No registration, no prizes, no cash, correct?
We offer no prizes or entry forms in order to keep it simple. It’s an insanely challenging event, but I wanted to reduce the barriers to get people there. I want every person who wants to do this to be able to. I’ve been offered sponsorship and am often asked about prizes or a cash purse. But the people who want to win stuff are the kind of people I want less of there in order to keep it more fun. My bike club, Swarm!, started 10 years ago with the idea that we wanted more racers to ride bikes in the city and more city kids to race bikes. And to have more fun! We’d ride out to events, sleep in a park, and get up and race. Something can be challenging and also fun and an adventure. Too many people are too serious all of the time.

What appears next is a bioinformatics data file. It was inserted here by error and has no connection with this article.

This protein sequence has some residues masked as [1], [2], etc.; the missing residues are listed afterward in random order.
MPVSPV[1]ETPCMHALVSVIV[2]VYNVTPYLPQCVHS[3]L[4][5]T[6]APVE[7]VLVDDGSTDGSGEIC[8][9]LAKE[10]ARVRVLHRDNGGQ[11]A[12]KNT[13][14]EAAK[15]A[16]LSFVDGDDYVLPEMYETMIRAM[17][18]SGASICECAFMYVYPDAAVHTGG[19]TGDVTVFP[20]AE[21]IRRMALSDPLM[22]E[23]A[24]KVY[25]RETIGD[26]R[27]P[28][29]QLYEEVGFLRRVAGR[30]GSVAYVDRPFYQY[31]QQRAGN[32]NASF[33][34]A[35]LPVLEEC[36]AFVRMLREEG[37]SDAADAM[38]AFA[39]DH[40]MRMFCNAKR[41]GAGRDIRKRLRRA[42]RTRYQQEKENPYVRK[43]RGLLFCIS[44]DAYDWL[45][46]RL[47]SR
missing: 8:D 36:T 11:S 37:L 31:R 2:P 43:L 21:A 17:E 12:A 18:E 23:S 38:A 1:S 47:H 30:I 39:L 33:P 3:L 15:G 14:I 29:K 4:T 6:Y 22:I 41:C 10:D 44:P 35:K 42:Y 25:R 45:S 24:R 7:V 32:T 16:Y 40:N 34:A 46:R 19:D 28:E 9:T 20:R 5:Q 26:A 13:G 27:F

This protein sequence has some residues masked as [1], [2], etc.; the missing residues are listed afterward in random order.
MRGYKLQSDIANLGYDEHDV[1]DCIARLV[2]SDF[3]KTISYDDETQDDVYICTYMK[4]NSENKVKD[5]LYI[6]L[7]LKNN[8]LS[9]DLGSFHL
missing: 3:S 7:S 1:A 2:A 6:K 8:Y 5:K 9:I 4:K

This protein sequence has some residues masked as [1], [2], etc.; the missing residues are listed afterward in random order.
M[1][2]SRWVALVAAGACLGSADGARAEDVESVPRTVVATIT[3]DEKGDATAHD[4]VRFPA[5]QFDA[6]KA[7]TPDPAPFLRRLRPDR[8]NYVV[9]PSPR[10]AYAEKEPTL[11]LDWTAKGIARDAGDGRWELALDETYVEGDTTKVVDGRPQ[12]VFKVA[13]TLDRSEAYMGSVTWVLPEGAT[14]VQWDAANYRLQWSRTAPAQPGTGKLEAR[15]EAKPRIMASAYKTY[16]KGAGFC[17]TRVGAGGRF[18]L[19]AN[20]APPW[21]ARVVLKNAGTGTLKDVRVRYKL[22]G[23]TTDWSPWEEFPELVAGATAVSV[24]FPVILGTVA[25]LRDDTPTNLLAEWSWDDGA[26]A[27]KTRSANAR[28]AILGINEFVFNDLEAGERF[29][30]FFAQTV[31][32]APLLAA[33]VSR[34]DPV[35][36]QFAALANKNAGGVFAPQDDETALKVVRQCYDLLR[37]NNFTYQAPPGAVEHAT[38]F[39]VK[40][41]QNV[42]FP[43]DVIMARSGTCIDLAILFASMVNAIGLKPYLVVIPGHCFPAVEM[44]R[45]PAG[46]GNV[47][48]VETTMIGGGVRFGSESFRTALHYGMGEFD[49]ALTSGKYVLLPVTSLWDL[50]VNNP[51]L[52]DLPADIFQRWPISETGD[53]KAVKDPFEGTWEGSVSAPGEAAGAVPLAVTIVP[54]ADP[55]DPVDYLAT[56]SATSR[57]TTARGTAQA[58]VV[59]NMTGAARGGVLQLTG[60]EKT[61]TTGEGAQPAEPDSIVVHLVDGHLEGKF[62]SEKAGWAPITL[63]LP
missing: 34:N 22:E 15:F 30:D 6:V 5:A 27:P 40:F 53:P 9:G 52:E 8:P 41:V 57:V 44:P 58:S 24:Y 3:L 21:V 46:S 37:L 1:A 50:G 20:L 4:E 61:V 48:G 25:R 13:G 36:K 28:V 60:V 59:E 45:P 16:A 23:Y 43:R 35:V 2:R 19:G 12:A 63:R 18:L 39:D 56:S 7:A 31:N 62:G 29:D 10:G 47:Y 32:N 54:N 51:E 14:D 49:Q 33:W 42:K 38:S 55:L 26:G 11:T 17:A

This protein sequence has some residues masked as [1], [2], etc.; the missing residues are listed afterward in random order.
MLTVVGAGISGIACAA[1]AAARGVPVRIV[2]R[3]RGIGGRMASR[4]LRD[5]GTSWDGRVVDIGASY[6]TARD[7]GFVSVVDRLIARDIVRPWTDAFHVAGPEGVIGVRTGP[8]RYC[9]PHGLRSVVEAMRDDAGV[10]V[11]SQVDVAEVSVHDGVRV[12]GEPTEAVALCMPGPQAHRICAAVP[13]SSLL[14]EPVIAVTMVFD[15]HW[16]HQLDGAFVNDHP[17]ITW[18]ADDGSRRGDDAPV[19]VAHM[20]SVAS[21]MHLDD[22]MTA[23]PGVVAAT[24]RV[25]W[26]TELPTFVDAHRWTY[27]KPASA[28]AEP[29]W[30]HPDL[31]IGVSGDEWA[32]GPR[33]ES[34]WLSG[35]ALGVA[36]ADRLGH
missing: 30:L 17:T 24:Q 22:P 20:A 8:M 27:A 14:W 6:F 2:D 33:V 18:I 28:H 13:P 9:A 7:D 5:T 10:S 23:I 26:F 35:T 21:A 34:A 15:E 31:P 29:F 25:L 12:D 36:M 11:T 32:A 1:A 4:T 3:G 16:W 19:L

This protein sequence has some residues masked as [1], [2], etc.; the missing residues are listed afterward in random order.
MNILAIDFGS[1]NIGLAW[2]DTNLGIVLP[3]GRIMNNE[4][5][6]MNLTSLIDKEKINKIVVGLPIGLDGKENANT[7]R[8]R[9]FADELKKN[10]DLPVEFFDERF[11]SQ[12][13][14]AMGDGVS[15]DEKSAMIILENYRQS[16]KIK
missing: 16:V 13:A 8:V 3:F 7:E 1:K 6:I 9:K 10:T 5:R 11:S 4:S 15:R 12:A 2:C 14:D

Are people amazed that the climbs are actually in LA and not in Malibu?
Once a photoset made it into some big bike forum and the most common response was, ‘This is LA? No way!’ And we are in the heart of the city: Echo Park, Silver Lake, East LA and many small neighborhoods like El Sereno, Montecito Heights and Hermon. I think car culture blinds people to what is right near them.
Is it possible to train for this event?
I highly recommend people train for this. Since I promote it as a local event, I suggest people give some of the hills a try on their own. What’s interesting is that roadies tend to have trouble because they may be good at normal climbs, but they aren’t prepared for 25 percent-plus grades. Some of those roads are poor quality and you may have some squirrelly rider next to you, which gives it a cyclocross feel.